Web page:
Cars of the future will be mobile living spaces rather than modes of transport, claims Mercedes, which has shown off its latest, hydrogen-powered glimpse at the future of motoring.
Called the F015 Luxury in Motion concept, the car was revealed at the CES technology trade show in Las Vegas and is powered by a plug-in hydrogen fuel cell and two electric motors developing 268bhp and zero emissions; the car has a theoretical range of 684 miles, more than double that of the Tesla Model S and six times that of most all-electric cars from the likes of Ford and VolksWagen.
That range is made up of 124 miles on the lithium ion battery, plus 559 miles on electricity generated by the hydrogen fuel cell. The battery can be charged by induction, so there's no need for a cable.
"Anyone who focuses solely on the technology has not yet grasped how autonomous driving will change our society," said Mercedes-Benz boss Dieter Zetsche at the unveiling of the concept. "The car is growing beyond its role as a mere means of transport and will ultimately become a mobile living space."
When out of the complex road networks of towns and cities, the F015 can drive fully autonomously, relying on an array of cameras and sensors to monitor its environment and other vehicles; Mercedes claims the driver can then concentrate on other tasks instead of driving.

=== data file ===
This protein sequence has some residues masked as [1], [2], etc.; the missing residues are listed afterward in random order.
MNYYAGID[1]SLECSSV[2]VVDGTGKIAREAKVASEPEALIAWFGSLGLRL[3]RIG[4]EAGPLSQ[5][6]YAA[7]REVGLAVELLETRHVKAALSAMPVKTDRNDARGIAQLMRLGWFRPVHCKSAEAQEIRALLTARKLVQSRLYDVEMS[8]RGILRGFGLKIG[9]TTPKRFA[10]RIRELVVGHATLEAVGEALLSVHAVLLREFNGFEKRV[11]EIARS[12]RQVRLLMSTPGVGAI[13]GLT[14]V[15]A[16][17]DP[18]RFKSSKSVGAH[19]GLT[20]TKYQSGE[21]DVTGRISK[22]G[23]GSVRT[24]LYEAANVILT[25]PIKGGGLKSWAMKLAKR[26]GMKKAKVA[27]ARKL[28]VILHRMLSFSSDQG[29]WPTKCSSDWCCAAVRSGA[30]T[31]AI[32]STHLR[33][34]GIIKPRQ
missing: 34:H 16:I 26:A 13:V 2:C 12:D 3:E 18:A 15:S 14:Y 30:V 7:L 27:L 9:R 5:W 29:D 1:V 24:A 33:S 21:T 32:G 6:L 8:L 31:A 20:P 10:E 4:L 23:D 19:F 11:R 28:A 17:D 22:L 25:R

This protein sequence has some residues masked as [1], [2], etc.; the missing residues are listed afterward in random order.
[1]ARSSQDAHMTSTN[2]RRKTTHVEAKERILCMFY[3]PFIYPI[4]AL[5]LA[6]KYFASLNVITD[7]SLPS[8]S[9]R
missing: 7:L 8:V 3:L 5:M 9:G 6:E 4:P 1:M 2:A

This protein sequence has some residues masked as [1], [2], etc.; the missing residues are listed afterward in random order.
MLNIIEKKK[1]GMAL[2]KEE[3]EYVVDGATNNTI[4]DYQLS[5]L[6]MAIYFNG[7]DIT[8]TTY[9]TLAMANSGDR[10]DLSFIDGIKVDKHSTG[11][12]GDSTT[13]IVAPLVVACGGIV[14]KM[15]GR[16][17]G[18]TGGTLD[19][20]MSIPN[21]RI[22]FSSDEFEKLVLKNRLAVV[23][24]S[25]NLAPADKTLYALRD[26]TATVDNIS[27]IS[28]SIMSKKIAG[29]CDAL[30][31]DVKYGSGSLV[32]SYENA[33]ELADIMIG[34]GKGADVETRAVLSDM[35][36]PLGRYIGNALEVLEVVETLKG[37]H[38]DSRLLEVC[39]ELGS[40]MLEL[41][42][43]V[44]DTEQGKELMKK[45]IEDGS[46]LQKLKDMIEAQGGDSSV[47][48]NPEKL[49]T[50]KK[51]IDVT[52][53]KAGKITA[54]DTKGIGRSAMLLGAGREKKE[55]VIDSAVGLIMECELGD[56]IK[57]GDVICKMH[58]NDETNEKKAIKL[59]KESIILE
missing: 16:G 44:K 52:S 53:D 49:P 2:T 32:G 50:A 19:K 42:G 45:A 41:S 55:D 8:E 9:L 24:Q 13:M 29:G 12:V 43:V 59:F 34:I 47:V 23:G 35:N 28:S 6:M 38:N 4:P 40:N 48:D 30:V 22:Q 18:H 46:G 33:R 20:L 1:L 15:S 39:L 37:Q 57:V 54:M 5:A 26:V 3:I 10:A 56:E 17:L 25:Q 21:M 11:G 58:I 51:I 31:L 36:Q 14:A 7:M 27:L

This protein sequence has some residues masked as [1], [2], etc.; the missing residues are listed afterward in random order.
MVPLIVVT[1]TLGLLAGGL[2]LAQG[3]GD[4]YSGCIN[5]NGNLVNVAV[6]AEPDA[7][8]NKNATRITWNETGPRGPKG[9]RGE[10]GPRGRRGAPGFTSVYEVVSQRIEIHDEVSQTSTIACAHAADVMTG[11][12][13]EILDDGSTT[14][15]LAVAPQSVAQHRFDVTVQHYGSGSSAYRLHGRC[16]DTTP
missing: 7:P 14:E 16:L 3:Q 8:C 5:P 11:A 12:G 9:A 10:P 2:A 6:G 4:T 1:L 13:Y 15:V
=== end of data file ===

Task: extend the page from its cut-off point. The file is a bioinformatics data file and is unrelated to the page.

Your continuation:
Mercedes sees a future where the driver will no longer make eye contact with pedestrians. Instead, the car will spot people waiting to cross the road and, if it is safe to do so, stop and project a zebra crossing out of the front bumper and onto the road, allowing them to cross safely; the crossing is joined by an audible "please go ahead" message played out to pedestrians from external speakers.
Built from carbon fibre-reinforced plastic and aluminium, the car has been designed to provide as much cabin space as possible, while keeping the overall size similar to the company's current S Class range or luxury cars. A lounge-like interior features a steering wheel which retracts into the dashboard when the driver opts for fully autonomous driving.
Inside, the cabin is designed to offer a glimpse at what driving in 2030 could look like, with four rotating seats allowing face-to-face conversation while driving in autonomous mode. Six touch screens cover the dashboard, rear and side panels, giving passengers access to what Mercedes is calling a "digital activity space".